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Gainesville’s Straight Street merging with group to help women escape trafficking
Straight Street Impact Program Coordinator Barney Williams, left, speaks Thursday night about various service projects over the past year at the Gainesville Civic Center while Director Beau Robson listens. Straight Street Ministry announced its plan to merge with Atlanta-based City of Refuge, which helps women escaping sex trafficking. - photo by Nick Watson

Gainesville’s Straight Street Ministry announced Thursday night its plan to merge with Atlanta-based City of Refuge, which helps women escaping sex trafficking.

“We want them to see … (they) are a loved creation of God,” Straight Street Director Beau Robson said Thursday night about the people helped through the ministry.

Straight Street operates three ministries — Backpack Love, Beautiful Feet and Straight Street Impact — which will continue to operate and keep local staff.

“Straight Street has been doing great work in the community for many years and the merger of our two organizations is a natural fit that will increase the footprint of services and enhance the work that can be done collaboratively rather than independently,” City of Refuge CEO and Founder Bruce Deel, who was not present Thursday night, said in a news release.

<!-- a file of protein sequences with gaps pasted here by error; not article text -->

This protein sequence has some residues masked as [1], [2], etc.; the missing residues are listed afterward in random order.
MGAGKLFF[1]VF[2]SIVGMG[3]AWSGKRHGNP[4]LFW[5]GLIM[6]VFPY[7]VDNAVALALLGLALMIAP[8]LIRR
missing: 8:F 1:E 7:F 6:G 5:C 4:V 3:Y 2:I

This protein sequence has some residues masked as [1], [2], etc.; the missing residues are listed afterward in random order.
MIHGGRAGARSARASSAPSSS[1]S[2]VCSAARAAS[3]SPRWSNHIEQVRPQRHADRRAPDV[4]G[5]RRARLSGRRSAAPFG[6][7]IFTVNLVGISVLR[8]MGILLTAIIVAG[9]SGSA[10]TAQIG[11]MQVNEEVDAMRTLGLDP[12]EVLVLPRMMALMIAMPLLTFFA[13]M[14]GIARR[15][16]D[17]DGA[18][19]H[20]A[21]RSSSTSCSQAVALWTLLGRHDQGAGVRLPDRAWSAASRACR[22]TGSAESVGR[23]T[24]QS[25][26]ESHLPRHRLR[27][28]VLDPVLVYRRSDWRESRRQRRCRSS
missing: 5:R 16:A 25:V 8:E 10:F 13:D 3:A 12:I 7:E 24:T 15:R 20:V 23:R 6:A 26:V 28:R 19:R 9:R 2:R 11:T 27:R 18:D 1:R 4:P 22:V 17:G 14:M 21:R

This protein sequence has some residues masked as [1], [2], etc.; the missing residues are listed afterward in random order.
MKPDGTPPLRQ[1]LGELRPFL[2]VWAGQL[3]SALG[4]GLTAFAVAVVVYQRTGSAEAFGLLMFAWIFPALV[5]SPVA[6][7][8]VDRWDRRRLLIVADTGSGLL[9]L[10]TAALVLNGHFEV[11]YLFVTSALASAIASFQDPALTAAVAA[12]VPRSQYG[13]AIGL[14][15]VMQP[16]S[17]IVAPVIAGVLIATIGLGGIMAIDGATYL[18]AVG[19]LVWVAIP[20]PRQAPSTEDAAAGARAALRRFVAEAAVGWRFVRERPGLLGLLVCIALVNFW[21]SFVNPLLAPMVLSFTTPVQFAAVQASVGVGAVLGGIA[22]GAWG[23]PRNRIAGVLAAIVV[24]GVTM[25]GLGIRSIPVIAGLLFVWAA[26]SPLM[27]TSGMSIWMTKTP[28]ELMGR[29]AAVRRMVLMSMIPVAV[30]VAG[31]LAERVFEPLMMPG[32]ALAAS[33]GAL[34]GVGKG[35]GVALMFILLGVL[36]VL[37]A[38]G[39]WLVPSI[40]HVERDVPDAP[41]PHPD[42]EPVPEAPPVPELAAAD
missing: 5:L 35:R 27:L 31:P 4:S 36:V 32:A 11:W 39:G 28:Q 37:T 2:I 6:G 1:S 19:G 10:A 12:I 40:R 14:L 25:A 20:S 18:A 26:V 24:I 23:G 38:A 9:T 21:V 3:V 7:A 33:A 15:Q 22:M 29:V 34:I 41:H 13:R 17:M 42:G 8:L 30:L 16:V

Robson started the night with an explanation of poverty and low-income families.

The federal poverty line is defined as a family of four with a household income of $24,600, which is roughly 17 percent of Hall County, according to US Census data.

Being able to meet basic needs for the same family of four, Robson said, would require around $48,000. The Straight Street CEO estimated 48 percent of the county living below that.

“For those families, they have to answer questions like this: Am I going to pay my heat this month, or am I going to make sure my kids or my grandkids get fed? Am I going to repair this leak in my roof or am I going to buy my pills I need this month to continue going on for any medical conditions?”

In January, the Hall County Board of Commissioners approved the 50-acre rezoning request for five residences to help women escaping sex trafficking.

Robson said getting the first home ready along with other provisions will cost around $1 million.